The Urban (Rural?) Legend of Goat Milk “The Most Complete Food Known”
Okay, just Google it. “Goat milk complete food”. You will find the venerable Journal of American Medicine (JAMA) quoted repeatedly (I counted 14 different citations on the first two pages of searching) in such turns of phrase as “as the Journal of American Medicine states, goat milk is the most complete food known” or “according to the Journal of American Medicine, goat milk is the most complete food known”. Hey, maybe you even have this quote on your website or in your brochures, if you are a goat milk producer and fan like I am.
Even a recent issue of a beloved dairy goat magazine devoted an entire article to the topic (reprinted from a natural news type website) and citing the JAMA with the same quote. While I am all for promoting goat milk as a fabulous food, I instantly become skeptical when hearing a prestigious source quoted without also being properly attributed.
So I went to the JAMA website and did a search of their article archive. The only reference I found was a letter to the editor in Volume 120, # 4 published in September of 1942 that asked if the following quote (which the reader read in another publication) were true: “The Journal of American Medical Society states that goat milk is the purest, most healthful, and most complete food known.” The editor responds that no such statement could be found in the JAMA. That was over 50 years ago, people. If anyone has found an attributable JAMA source for this quote, then please share it and set me straight!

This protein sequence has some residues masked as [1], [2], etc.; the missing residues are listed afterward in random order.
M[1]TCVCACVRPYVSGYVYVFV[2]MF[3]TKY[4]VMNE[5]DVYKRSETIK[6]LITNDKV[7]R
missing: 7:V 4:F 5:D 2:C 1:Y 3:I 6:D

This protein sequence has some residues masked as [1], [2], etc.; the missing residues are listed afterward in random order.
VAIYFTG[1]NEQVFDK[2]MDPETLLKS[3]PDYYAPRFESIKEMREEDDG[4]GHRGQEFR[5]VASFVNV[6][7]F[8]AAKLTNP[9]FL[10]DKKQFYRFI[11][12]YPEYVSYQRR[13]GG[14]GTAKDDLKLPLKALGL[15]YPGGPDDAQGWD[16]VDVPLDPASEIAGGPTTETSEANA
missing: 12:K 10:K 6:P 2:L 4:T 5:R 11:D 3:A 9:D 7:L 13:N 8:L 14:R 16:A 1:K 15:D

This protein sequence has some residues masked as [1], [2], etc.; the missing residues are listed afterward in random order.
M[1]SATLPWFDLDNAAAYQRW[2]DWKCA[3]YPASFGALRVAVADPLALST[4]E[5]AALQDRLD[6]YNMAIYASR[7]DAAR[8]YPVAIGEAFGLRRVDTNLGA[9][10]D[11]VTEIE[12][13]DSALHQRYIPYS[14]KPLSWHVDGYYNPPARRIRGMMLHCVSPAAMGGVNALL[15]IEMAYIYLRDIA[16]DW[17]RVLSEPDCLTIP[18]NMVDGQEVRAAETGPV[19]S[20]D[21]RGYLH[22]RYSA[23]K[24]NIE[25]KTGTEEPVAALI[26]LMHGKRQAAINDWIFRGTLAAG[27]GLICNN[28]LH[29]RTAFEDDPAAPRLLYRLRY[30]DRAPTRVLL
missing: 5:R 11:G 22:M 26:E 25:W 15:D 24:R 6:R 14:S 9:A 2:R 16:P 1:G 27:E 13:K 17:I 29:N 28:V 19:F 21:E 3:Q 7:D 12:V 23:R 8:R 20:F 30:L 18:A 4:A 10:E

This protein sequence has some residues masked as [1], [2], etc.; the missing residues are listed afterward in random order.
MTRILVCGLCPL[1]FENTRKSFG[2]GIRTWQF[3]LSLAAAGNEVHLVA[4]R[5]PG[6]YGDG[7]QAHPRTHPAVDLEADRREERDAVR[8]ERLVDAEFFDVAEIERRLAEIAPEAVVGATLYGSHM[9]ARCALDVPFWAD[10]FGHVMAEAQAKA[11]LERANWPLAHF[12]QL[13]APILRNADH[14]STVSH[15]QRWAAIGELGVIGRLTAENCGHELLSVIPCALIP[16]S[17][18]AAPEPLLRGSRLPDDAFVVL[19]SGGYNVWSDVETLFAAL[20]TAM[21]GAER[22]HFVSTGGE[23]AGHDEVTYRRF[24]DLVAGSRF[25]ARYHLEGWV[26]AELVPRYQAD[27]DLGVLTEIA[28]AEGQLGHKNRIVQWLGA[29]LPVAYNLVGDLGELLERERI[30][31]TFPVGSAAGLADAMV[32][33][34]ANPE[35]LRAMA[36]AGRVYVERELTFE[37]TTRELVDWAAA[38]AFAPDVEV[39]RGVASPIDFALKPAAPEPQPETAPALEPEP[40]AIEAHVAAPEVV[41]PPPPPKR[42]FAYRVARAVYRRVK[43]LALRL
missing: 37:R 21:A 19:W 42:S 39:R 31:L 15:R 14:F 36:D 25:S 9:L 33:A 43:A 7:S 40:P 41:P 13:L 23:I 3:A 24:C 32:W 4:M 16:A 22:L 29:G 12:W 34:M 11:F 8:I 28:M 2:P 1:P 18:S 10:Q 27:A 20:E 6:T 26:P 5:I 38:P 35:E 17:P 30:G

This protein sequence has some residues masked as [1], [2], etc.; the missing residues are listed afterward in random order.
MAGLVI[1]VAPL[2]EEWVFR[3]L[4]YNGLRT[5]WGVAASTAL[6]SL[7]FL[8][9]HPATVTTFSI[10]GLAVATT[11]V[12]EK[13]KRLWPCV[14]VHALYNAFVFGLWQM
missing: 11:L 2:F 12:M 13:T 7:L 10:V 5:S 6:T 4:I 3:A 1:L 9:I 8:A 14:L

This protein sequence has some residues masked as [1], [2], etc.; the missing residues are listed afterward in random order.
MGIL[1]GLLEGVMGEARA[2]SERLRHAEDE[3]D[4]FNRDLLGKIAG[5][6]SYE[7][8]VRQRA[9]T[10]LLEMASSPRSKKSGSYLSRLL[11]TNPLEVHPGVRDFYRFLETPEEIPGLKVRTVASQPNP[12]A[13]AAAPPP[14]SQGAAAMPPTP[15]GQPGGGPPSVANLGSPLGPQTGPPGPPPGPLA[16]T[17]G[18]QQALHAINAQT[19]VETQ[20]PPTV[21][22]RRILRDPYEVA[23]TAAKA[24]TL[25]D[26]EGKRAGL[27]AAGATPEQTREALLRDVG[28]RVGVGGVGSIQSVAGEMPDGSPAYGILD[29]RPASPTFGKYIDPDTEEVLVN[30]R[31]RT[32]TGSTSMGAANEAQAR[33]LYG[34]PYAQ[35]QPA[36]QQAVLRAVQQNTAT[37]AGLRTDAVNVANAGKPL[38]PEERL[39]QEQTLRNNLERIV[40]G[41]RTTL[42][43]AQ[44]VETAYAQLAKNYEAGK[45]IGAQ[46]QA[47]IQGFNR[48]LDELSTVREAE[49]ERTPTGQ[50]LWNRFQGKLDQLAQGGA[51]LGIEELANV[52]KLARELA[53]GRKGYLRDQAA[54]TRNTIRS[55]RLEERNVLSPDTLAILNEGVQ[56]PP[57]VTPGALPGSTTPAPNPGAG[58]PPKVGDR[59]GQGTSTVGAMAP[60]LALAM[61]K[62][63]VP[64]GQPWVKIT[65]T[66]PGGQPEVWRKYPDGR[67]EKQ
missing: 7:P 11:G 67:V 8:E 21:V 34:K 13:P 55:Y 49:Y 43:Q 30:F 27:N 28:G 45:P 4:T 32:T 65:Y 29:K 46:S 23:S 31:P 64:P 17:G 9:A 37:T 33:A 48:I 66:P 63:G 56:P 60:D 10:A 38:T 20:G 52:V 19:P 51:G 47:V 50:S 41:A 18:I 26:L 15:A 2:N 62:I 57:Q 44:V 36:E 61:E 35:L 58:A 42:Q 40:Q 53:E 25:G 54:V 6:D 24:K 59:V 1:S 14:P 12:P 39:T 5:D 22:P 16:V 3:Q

Is there really such a thing as a “complete food”? If you Google that term, you will come up with a lot of claims that bee pollen and hemp seed are the most complete foods known. (Not surprisingly, the JAMA is quiet on the subject) Even if true, just think how many bees would have to work overtime to provide enough pollen to sustain one 150 pound person or the number of hemp plants you would have to grow (although some people might think that would be just groovy) What I am trying to say is that this obsession with the “perfect, most complete food” is kind of silly. We are meant to eat a variety of foods- the fresher and less processed the better. The focus should be on “the most complete diet known to man”.
If you are interested in comparing (a bit more objectively, perhaps) cow, goat and human milk, then I recommend going to http://drinc.ucdavis.edu/goat1.htm and reading “Dairy Goat Milk Composition”. After reading it, you will likely conclude that most milk types offer a lot of nutrition, but none are perfect. And don’t forget that HOW milk is processed and treated after it is removed from the mother (be she cow, doe, ewe, or woman) has a huge effect on the retention of vitamins and minerals, the loss of enzymes, and the alteration of proteins and fats. There is a saying that I love to repeat (but I don’t know the source) that “milk was never meant to see the light of day”. In other words, milk is at its best when going straight from teat to tummy. (That is my quote and you can use it if you like)
So get out to the barn; milk your goats (who I think are the most completely wonderful animals known); drink their delicious milk; appreciate the gift that they, as beasts, and their milk are; and then double check your quotes and what you repeat. And after all, since when do we really need the American Medical Association and their Journal to validate our own good taste?
July 10, 2011